Takakia ceratophylla is a species of moss in the Takakiaceae family. It is found in China, India, Nepal, and the United States. Its natural habitats are rocky areas and cold desert. It is threatened by habitat loss.
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Classification; Culture; Bryologists; Publications; Resources; About; Liverwort Tree of Life TAKAKIA CERATOPHYLLA. Gametophyte plant with two sporophytes near its apex. The terminal sporangia are elongate and bear spirally aligned epidermal cells. The slightly older sporophyte on the right is beginning to dehisce: Created by Dr. Raymond E. Stotler and Dr. Barbara J. Crandall-Stotler.
Classification. Click on a scientific name below to expand it in the PLANTS Classification Report. Rank. The Plants Database includes the following 2 species of Takakia. Click below on a thumbnail map or name for species profiles. Native Introduced Native and Introduced. Takakia ceratophylla horn-leaved Takakia Takakia lepidozioides Takakia Legal Status. Wetland Status. Interpreting.
Taxonomy Kingdom Plantae (1PLAK) Phylum Bryophyta (1BRYP) Class Takakiopsida (1TAKC).Learn More
Takakia ditemukan di Himalaya oleh Mitten tahun 1861. Pada awalnya dianggap sebagai spesies (Lepidozia ceratophylla) Pada pertengahan abad ke 20, Dr. Takaki dari Jepang menemukan tumbuhan yang mirip, sehingga perbedaan antara spesies ini dengan genus Lepidozia semakin tampak.Learn More
The sporophytic features, discovered only on Takakia ceratophylla in 1993, further confirmed classification as a moss. The seta is cutinized, has a conducting strand composed of hydroids, and elongates prior to maturation of the sporangium and spores. The sporangium has features distinctly unique from other bryophytes.Learn More
Takakia ceratophylla (Mitt.) Grolle Grolle Species recognized by EOL Dynamic Hierarchy 0.9, Integrated Taxonomic Information System (ITIS) Taxonomic Hierarchy, and GBIF classification.Learn More
Taxonomic remark Takakia and its family Takakiaceae were originally described as liverworts; current placement is with the mosses in its own class and order, refer Ruggiero et al., 2015.Learn More
Introduction. With approximately 13 000 species, the Bryophyta compose the second most diverse phylum of land plants. Mosses share with the Marchantiophyta and Anthocerotophyta a haplodiplobiontic life cycle that marks the shift from the haploid-dominated life cycle of the algal ancestors of embryophytes to the sporophyte-dominated life cycle of vascular plants.Learn More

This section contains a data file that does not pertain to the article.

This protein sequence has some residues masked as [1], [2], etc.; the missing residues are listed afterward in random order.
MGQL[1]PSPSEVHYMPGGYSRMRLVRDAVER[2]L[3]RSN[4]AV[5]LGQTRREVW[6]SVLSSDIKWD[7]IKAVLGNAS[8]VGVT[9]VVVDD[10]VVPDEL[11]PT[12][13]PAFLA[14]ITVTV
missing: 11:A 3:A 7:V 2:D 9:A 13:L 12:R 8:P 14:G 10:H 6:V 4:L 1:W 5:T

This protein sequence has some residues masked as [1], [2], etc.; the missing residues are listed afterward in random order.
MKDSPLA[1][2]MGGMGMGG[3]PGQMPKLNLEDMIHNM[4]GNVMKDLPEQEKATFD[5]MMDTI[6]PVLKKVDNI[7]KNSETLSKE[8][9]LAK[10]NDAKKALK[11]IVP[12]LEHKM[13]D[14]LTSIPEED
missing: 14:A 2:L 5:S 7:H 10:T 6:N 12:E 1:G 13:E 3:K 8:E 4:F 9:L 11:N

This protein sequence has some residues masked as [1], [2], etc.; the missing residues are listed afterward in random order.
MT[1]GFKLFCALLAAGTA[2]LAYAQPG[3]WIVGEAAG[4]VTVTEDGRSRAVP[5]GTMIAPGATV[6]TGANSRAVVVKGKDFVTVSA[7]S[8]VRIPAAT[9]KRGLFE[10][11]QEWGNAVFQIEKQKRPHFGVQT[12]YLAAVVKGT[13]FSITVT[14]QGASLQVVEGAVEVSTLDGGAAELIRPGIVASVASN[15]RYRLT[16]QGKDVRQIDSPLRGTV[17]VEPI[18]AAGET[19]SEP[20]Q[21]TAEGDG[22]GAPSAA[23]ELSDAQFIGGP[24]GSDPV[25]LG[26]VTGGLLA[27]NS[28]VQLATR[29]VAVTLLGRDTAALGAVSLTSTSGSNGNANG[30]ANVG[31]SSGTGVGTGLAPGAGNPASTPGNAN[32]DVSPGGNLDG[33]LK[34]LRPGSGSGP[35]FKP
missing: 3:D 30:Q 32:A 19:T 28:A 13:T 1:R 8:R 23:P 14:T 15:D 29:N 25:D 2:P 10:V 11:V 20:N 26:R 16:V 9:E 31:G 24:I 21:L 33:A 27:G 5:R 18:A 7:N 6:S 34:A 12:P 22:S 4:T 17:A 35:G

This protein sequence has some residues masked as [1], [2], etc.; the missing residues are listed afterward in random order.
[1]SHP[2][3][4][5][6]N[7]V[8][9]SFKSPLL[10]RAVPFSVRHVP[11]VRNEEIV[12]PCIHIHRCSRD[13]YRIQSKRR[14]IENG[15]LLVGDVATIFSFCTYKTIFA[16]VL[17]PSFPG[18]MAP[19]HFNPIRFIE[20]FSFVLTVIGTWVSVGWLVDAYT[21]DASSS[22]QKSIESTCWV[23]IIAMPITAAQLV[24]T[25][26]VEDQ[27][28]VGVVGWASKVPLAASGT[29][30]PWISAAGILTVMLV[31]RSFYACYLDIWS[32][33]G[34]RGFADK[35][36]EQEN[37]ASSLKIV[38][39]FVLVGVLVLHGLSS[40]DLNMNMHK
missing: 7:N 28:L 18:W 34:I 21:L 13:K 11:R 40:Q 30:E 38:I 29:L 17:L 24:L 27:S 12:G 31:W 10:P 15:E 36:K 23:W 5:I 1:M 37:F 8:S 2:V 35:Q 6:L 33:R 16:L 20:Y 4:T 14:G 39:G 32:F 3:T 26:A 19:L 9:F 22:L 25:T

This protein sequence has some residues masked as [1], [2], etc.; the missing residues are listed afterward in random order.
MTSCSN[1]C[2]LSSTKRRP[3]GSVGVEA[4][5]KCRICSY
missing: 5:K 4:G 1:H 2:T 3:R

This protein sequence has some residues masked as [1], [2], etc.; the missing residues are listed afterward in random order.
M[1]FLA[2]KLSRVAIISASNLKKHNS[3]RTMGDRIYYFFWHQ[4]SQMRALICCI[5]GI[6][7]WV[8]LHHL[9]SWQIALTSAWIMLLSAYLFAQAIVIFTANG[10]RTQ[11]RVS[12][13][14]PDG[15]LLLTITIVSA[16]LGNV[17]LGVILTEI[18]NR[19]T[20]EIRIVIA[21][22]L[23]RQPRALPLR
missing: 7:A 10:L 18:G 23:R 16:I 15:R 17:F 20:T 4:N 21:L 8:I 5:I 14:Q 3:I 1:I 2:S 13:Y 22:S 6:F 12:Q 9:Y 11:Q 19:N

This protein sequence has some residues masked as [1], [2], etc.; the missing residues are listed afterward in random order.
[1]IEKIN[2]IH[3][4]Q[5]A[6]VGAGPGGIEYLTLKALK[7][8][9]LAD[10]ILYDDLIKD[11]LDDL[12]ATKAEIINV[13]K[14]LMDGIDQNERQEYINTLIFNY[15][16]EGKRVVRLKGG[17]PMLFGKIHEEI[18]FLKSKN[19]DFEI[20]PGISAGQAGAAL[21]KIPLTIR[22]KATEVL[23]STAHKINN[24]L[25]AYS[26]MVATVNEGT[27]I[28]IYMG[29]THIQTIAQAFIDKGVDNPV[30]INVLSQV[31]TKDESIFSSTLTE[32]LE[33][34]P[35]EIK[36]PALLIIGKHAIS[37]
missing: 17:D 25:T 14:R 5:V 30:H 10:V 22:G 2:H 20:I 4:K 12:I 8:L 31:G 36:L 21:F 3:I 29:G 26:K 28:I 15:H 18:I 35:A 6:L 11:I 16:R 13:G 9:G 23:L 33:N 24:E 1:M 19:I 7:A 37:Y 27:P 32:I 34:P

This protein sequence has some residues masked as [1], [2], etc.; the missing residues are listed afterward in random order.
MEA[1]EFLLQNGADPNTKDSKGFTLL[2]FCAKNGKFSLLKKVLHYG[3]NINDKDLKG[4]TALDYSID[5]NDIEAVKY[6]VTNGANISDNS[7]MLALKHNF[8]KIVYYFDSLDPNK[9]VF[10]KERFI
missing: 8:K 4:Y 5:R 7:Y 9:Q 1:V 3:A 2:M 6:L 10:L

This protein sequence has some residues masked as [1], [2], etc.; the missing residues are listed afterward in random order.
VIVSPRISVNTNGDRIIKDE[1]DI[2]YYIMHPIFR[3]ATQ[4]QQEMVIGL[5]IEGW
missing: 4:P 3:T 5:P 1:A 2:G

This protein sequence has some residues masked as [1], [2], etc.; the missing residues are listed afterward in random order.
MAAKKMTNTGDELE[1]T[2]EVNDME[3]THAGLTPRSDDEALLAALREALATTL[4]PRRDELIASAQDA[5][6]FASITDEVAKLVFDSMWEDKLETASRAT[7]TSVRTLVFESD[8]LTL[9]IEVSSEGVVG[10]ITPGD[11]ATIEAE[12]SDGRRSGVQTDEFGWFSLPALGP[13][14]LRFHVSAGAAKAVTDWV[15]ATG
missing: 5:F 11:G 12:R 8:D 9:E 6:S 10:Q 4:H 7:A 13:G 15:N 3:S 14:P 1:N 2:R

Classification. Ivory Hilliard. This unit is geared toward students in a tenth grade Biology classroom. It is intended as an introduction to both the concept of classification and the system of taxonomy. The Minnesota Department of Education Standards that will be covered in this section are as follows: IV. LIFE SCIENCE: B. Diversity of Organisms. 5. The student will use the characteristics.Learn More
Takakia ceratophylla (Bryophyta) was employed to root the trees. Character sampling involved 92 gametophytic and 34 sporophytic traits, supplemented with ten continuous characters.Learn More
Takakiopsida (Takakia ceratophylla, T. lepidozioides)Sphagnopsida (Sphagnum, Ambuchanania) Andreaeopsida (Acroschisma, Andreaea)Andreaeobryopsida (Andreaeobryum macrosporum)Oedipodiopsida (Oedipodium griffithianum)Tetraphidopsida (Tetraphis, Tetrodontium)Polytrichopsida (Polytrichum, Pogpnatum etc.)Bryopsida.Learn More
The classification of Takakia (a genus of two species) has been unsettled.Learn More
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No group in the plant kingdom has presented greater difficulties in classification than the Charophycaeae. Some authors consider Charales and Coleochaetales distinct orders and believe that the Coleochaetales are monophyletic and less closely related to land plants than the Charales. 27 In fact, in the case of Chara and Nitella the reproductive organs may be considered more similar to those of.Learn More